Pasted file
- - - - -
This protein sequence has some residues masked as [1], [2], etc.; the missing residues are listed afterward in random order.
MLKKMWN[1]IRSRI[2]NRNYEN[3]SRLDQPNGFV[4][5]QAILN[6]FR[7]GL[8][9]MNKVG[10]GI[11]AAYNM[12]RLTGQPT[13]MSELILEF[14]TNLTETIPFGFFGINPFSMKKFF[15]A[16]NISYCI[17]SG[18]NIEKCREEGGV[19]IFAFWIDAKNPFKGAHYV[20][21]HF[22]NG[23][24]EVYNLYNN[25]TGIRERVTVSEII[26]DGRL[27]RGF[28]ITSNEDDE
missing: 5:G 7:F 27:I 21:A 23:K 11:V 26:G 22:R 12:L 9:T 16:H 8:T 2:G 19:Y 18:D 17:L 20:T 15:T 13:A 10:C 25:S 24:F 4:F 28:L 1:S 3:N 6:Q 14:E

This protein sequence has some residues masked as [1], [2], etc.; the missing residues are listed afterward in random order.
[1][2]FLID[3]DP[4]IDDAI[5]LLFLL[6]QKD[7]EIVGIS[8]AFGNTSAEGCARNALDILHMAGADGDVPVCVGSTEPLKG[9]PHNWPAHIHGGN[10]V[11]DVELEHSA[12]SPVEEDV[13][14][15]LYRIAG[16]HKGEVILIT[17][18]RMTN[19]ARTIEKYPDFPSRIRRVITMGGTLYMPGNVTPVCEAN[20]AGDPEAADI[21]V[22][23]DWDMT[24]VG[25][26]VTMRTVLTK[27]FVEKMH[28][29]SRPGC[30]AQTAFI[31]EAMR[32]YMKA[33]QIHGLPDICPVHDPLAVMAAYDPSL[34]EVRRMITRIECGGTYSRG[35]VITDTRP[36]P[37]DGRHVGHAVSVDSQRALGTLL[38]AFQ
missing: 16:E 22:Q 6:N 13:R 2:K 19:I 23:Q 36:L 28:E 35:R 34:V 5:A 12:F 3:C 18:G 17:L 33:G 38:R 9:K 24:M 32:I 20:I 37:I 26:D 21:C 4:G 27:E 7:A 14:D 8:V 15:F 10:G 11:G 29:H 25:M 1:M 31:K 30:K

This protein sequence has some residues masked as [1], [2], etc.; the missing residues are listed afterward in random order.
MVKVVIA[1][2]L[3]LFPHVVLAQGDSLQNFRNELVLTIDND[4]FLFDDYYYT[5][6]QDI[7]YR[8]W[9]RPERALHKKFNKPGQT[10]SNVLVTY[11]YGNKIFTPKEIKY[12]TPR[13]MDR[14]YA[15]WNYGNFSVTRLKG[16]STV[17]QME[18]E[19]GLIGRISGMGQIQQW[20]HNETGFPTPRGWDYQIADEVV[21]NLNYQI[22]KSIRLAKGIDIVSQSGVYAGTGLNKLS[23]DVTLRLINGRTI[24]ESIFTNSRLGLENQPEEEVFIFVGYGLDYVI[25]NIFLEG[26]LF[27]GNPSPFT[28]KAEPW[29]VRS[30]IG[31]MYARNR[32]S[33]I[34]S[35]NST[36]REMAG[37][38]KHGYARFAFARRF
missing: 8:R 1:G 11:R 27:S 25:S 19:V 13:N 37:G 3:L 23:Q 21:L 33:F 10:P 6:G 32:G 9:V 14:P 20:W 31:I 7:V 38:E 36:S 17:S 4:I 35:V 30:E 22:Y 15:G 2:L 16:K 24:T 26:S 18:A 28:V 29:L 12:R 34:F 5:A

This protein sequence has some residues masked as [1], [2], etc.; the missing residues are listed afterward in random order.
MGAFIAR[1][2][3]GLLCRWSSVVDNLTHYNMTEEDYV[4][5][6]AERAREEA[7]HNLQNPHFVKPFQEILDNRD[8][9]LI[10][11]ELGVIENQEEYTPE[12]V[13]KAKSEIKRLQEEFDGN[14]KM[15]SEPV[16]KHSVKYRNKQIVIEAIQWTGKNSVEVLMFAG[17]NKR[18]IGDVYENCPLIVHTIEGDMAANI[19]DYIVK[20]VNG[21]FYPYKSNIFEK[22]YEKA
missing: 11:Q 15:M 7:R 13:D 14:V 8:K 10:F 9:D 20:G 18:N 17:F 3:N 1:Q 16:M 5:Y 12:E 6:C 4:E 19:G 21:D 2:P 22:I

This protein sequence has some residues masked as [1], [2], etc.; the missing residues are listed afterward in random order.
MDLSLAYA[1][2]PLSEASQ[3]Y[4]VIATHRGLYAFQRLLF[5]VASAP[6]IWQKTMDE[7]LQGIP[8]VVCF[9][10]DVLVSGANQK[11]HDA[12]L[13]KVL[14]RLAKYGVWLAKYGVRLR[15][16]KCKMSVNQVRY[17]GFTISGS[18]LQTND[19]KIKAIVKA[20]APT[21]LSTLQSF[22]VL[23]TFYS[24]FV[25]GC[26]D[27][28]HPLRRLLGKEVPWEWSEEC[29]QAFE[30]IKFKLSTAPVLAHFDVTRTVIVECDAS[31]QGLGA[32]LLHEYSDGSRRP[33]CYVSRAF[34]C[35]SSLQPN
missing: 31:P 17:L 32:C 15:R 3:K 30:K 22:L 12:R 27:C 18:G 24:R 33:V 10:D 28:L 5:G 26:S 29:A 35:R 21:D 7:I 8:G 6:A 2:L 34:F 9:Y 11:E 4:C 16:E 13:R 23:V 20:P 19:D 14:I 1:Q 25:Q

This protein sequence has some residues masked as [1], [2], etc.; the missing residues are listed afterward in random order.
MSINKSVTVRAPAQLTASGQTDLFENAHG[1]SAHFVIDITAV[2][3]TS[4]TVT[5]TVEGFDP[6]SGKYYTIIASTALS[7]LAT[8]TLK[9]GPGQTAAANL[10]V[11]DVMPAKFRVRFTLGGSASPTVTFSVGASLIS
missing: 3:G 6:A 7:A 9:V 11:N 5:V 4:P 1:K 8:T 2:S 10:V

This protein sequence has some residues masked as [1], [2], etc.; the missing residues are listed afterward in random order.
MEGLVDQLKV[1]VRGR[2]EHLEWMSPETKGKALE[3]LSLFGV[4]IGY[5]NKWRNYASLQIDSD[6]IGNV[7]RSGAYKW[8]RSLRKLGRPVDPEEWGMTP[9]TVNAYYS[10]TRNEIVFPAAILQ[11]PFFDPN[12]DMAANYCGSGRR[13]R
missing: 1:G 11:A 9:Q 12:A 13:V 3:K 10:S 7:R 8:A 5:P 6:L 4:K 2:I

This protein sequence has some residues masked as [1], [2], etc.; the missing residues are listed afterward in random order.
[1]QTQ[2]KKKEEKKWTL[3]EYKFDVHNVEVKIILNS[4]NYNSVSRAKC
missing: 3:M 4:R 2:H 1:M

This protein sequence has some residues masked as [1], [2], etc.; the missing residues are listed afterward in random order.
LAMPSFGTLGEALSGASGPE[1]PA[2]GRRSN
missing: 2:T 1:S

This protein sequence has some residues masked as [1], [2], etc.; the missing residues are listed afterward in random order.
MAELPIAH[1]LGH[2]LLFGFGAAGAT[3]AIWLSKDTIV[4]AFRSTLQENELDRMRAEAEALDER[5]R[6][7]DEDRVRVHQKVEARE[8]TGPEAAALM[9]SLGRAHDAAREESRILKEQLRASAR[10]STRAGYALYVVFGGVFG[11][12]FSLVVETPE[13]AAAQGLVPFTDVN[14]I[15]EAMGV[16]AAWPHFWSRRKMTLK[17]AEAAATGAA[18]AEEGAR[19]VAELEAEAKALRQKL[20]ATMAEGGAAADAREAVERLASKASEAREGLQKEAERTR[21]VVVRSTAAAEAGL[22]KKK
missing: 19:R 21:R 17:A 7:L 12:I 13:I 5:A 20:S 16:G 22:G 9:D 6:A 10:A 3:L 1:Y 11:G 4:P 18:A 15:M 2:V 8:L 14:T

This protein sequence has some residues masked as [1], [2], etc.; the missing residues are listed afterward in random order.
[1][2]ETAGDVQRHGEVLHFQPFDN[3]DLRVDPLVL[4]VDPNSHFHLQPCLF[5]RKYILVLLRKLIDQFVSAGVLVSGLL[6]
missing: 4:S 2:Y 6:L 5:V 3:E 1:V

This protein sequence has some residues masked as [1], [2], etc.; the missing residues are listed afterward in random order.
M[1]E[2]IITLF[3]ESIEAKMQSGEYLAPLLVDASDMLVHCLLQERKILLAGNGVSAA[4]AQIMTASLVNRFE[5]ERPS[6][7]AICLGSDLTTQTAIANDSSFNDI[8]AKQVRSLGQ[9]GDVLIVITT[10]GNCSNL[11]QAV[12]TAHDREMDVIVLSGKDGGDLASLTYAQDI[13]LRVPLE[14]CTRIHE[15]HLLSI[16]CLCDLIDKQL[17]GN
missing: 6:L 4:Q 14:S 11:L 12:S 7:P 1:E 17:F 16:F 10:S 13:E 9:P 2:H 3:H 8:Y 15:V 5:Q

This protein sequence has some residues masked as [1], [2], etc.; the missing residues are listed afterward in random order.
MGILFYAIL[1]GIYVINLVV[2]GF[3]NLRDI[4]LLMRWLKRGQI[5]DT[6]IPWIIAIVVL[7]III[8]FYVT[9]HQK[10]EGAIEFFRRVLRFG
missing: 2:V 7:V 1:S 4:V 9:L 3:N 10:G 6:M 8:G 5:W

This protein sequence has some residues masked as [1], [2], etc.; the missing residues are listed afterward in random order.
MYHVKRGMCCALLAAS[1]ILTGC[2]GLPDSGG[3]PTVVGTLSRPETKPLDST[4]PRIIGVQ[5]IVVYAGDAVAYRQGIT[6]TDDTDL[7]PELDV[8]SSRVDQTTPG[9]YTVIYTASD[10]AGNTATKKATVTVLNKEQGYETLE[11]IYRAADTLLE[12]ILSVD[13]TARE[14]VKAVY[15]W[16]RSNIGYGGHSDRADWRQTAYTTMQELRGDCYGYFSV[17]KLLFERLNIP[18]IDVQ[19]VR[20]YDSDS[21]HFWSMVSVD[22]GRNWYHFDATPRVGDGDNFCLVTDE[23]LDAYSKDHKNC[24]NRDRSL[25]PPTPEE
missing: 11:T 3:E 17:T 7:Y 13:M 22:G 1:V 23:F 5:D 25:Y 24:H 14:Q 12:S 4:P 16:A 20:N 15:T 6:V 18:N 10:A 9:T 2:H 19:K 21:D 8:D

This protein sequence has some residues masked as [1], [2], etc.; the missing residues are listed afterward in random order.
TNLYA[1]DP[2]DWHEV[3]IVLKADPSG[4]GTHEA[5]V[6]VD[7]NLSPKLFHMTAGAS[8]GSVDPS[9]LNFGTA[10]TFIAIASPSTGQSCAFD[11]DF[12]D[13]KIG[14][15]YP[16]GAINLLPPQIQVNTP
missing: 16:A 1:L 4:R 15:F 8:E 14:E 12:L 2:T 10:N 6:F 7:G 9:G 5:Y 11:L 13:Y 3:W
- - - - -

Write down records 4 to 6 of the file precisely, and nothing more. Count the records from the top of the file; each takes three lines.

This protein sequence has some residues masked as [1], [2], etc.; the missing residues are listed afterward in random order.
MGAFIAR[1][2][3]GLLCRWSSVVDNLTHYNMTEEDYV[4][5][6]AERAREEA[7]HNLQNPHFVKPFQEILDNRD[8][9]LI[10][11]ELGVIENQEEYTPE[12]V[13]KAKSEIKRLQEEFDGN[14]KM[15]SEPV[16]KHSVKYRNKQIVIEAIQWTGKNSVEVLMFAG[17]NKR[18]IGDVYENCPLIVHTIEGDMAANI[19]DYIVK[20]VNG[21]FYPYKSNIFEK[22]YEKA
missing: 11:Q 15:M 7:R 13:D 14:V 8:K 10:F 9:D 20:G 18:N 17:F 3:N 1:Q 16:M 5:Y 12:E 6:C 4:E 19:G 21:D 2:P 22:I

This protein sequence has some residues masked as [1], [2], etc.; the missing residues are listed afterward in random order.
MDLSLAYA[1][2]PLSEASQ[3]Y[4]VIATHRGLYAFQRLLF[5]VASAP[6]IWQKTMDE[7]LQGIP[8]VVCF[9][10]DVLVSGANQK[11]HDA[12]L[13]KVL[14]RLAKYGVWLAKYGVRLR[15][16]KCKMSVNQVRY[17]GFTISGS[18]LQTND[19]KIKAIVKA[20]APT[21]LSTLQSF[22]VL[23]TFYS[24]FV[25]GC[26]D[27][28]HPLRRLLGKEVPWEWSEEC[29]QAFE[30]IKFKLSTAPVLAHFDVTRTVIVECDAS[31]QGLGA[32]LLHEYSDGSRRP[33]CYVSRAF[34]C[35]SSLQPN
missing: 31:P 17:L 32:C 15:R 3:K 30:K 22:L 12:R 27:C 18:G 24:R 33:V 10:D 28:L 5:G 26:S 29:A 35:R 21:D 7:I 8:G 6:A 2:L 34:F 9:Y 11:E 4:C 16:E 13:R 23:V 20:P 19:D 14:I 1:Q 25:Q

This protein sequence has some residues masked as [1], [2], etc.; the missing residues are listed afterward in random order.
MSINKSVTVRAPAQLTASGQTDLFENAHG[1]SAHFVIDITAV[2][3]TS[4]TVT[5]TVEGFDP[6]SGKYYTIIASTALS[7]LAT[8]TLK[9]GPGQTAAANL[10]V[11]DVMPAKFRVRFTLGGSASPTVTFSVGASLIS
missing: 3:G 6:A 7:A 9:V 11:N 5:V 4:P 1:K 8:T 2:S 10:V